Friday, October 16, 2015

A Bookface October Special


Well look what came in yesterday's mail! Why, it's Tales from the Game Tavern #1, a new zine from +Grand DM over at the Ultanya blog! You can buy it direct from the blog or as part of the October 2015 Mythoard box.

So what do you get for your $5?

First up is "Flesh Golem Redux," an article explaining how +Grand DM mixes up the brides of Frankenstein for his game. This is an essay, not monster descriptions with stat blocks, but it makes for an interesting read on how to spice up and extend standard Monster Manual creatures. It would have been nice to include a quick old-school flavored-stat block and description for each of the brides for quick reference, but there is still plenty of ideas to steal from here.

Next up is "Haunted Armor," four quick write-ups of armor that is "tormented by the spirits of their prior owners." Great ideas here and each of the items is briefly described and includes a note on game use. What I like about each of the armor pieces is that while they offer special abilities, they each have a drawback of some kind that saps the users. Magic use should have physical/mental/emotional cost, and these items fill that expectation nicely.

The third article is a quick 1d4 table of ghosts to haunt a tavern ("Tavern Ghosts"), each with a personal story attached to them that read like local legends tavern patrons would tall among themselves. These are great to add flavor to a tavern encounter and they are generic enough (no specific names of towns or taverns) that they could be plopped into any campaign. This is the first table of this kind I've seen among all the tavern generators out there -- name generators, menu generators, hell, even random tavern patron generators -- and while some DMs might not see the need for this kind of flavor & fluff, I like it.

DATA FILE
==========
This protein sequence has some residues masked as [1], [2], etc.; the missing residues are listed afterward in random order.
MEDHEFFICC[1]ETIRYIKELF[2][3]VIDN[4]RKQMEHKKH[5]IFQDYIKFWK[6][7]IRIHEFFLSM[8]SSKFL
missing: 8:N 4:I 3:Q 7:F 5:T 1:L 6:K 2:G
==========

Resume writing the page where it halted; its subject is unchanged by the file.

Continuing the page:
The next article is my favorite one of the issue: a low-level adventure, "Grody the Ghoul," a family-friendly affair that would serve as a good introduction to the game for you non-gamer friends or young kids. Comprised of both an encounter map & key and a larger wilderness hex map, the adventure lends itself to both dungeon exploration and sandbox play. The keyed encounter is a fairly linear adventure (all the rooms are lined up in a row, and must be explored in order), but the sandbox elements allow the DM to adapt the game to more exploratory play. The maps are great, and the local encounter map even includes a few clever random tables to spice up the encounter. I could very easily see myself running this as a one-shot beer & pretzels game.

The adventure is followed by a series of random tables under the title "Alien Abduction" which mixes & mashes-up various horror tropes to create rumors of weird occurrences or adventure seeds for designing your own adventures. There's definitely a Call of Cthulhu feel to the tables,  but most of the generated plot seeds are weird enough for any campaign. I just rolled "Diminutive fleshy insects with powerful psionic aptitude which are nearly impossible to detect use a strange book to open a one way portal to an alien world and pull in the target; the aliens curiously wish to sample what flesh may be like from another world. Targets who survive have a metal carbuncle under the skins which shifts around to avoid being touched or restrained. An odd blue glow emanates from it." Yeah, I could do something with that!

The second-to-last article is "Malignant Scourge," which details a cross-planes, Black Plague-like infectious disease. +Grand DM suggests using the disease in a Zombie Apocalypse-type situation and suggests various ways to incorporate the plague into play. However, his more mundane, non-monster ideas are even better, and are definitely worth a read.

Finally, the last article, "Game Tavern Goulash" is an actual recipe. Yes, a recipe. When was the last time you saw a recipe in a game zine? I'm surprised that +Tim Shorts hasn't had The Happy Whisk whip up a recipe for The Manor (or maybe he did and I just missed that issue?).  Of course, +Grand DM makes a terrible pun in the first line of the article which immediately made me think of this:


which is a solo dungeon game you can find here (and which you should definitely check out, too!). But that's just me. Still, the recipe is NOT a game nor is it a joke -- my mom used to make something similar back in the '70s when we were short on cash. It's comfort food, for sure, and damn if +Grand DM didn't trigger two happy memories for me when I read this last little article.

Final verdict? This is a great first issue, and while there's room for a bit of improvement in some of the articles, overall this is a solid foundation to build on.

Full disclosure: +Grand DM provided me a complimentary issue of the zine for review. Want me to review your zine? Hit me up for my address at mwschmeer (at) gmail dot com.